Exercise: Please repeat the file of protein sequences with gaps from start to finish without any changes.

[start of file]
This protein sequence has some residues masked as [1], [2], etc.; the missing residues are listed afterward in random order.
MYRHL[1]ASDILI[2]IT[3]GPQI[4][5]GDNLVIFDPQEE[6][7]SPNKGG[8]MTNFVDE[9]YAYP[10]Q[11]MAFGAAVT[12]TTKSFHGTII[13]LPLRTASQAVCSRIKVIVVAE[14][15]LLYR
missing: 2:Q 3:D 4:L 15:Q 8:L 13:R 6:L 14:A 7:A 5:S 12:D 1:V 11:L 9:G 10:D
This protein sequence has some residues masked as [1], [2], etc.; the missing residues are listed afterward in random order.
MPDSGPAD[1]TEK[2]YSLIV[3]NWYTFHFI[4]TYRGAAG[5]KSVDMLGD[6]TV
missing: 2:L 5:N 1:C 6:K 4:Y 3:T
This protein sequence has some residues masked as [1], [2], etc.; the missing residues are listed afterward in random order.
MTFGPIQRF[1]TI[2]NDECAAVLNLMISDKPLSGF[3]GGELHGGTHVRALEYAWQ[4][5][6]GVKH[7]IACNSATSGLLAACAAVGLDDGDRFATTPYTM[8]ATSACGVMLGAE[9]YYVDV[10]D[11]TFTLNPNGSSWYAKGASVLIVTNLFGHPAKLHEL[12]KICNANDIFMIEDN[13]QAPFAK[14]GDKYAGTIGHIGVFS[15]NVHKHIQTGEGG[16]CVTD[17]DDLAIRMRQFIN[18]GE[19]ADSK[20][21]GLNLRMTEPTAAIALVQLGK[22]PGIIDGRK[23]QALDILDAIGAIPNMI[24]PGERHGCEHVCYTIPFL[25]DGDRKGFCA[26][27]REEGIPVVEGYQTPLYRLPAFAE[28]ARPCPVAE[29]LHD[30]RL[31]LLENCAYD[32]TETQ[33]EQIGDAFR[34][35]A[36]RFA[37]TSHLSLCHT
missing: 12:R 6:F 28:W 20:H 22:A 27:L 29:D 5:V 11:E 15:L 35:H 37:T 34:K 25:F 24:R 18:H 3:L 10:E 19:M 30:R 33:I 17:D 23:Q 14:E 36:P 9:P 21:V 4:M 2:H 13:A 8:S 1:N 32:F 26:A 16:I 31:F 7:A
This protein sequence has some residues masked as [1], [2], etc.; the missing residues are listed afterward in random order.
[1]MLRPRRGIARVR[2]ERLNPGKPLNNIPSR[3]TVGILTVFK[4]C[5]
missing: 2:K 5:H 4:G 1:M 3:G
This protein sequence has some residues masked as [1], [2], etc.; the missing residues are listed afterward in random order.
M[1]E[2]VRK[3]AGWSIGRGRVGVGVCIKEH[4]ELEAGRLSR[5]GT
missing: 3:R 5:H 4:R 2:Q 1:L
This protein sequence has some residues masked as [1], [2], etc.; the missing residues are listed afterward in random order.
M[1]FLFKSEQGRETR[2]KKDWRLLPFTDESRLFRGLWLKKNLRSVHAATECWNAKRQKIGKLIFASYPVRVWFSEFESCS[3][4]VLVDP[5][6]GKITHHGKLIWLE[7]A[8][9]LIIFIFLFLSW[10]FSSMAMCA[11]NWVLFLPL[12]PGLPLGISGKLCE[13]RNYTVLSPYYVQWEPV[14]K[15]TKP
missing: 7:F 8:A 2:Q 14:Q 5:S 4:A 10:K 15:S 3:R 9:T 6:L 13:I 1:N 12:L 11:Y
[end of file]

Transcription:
This protein sequence has some residues masked as [1], [2], etc.; the missing residues are listed afterward in random order.
MYRHL[1]ASDILI[2]IT[3]GPQI[4][5]GDNLVIFDPQEE[6][7]SPNKGG[8]MTNFVDE[9]YAYP[10]Q[11]MAFGAAVT[12]TTKSFHGTII[13]LPLRTASQAVCSRIKVIVVAE[14][15]LLYR
missing: 2:Q 3:D 4:L 15:Q 8:L 13:R 6:L 14:A 7:A 5:S 12:D 1:V 11:L 9:G 10:D
This protein sequence has some residues masked as [1], [2], etc.; the missing residues are listed afterward in random order.
MPDSGPAD[1]TEK[2]YSLIV[3]NWYTFHFI[4]TYRGAAG[5]KSVDMLGD[6]TV
missing: 2:L 5:N 1:C 6:K 4:Y 3:T
This protein sequence has some residues masked as [1], [2], etc.; the missing residues are listed afterward in random order.
MTFGPIQRF[1]TI[2]NDECAAVLNLMISDKPLSGF[3]GGELHGGTHVRALEYAWQ[4][5][6]GVKH[7]IACNSATSGLLAACAAVGLDDGDRFATTPYTM[8]ATSACGVMLGAE[9]YYVDV[10]D[11]TFTLNPNGSSWYAKGASVLIVTNLFGHPAKLHEL[12]KICNANDIFMIEDN[13]QAPFAK[14]GDKYAGTIGHIGVFS[15]NVHKHIQTGEGG[16]CVTD[17]DDLAIRMRQFIN[18]GE[19]ADSK[20][21]GLNLRMTEPTAAIALVQLGK[22]PGIIDGRK[23]QALDILDAIGAIPNMI[24]PGERHGCEHVCYTIPFL[25]DGDRKGFCA[26][27]REEGIPVVEGYQTPLYRLPAFAE[28]ARPCPVAE[29]LHD[30]RL[31]LLENCAYD[32]TETQ[33]EQIGDAFR[34][35]A[36]RFA[37]TSHLSLCHT
missing: 12:R 6:F 28:W 20:H 22:A 27:L 29:D 5:V 11:E 15:L 35:H 37:T 34:K 25:F 24:R 18:H 3:L 10:E 19:M 30:R 33:I 17:D 23:Q 14:E 36:P 9:P 21:V 4:M 2:H 13:A 8:S 1:N 32:F 26:A 16:I 31:F 7:A
This protein sequence has some residues masked as [1], [2], etc.; the missing residues are listed afterward in random order.
[1]MLRPRRGIARVR[2]ERLNPGKPLNNIPSR[3]TVGILTVFK[4]C[5]
missing: 2:K 5:H 4:G 1:M 3:G
This protein sequence has some residues masked as [1], [2], etc.; the missing residues are listed afterward in random order.
M[1]E[2]VRK[3]AGWSIGRGRVGVGVCIKEH[4]ELEAGRLSR[5]GT
missing: 3:R 5:H 4:R 2:Q 1:L
This protein sequence has some residues masked as [1], [2], etc.; the missing residues are listed afterward in random order.
M[1]FLFKSEQGRETR[2]KKDWRLLPFTDESRLFRGLWLKKNLRSVHAATECWNAKRQKIGKLIFASYPVRVWFSEFESCS[3][4]VLVDP[5][6]GKITHHGKLIWLE[7]A[8][9]LIIFIFLFLSW[10]FSSMAMCA[11]NWVLFLPL[12]PGLPLGISGKLCE[13]RNYTVLSPYYVQWEPV[14]K[15]TKP
missing: 7:F 8:A 2:Q 14:Q 5:S 4:A 10:K 15:S 3:R 9:T 6:L 13:I 1:N 12:L 11:Y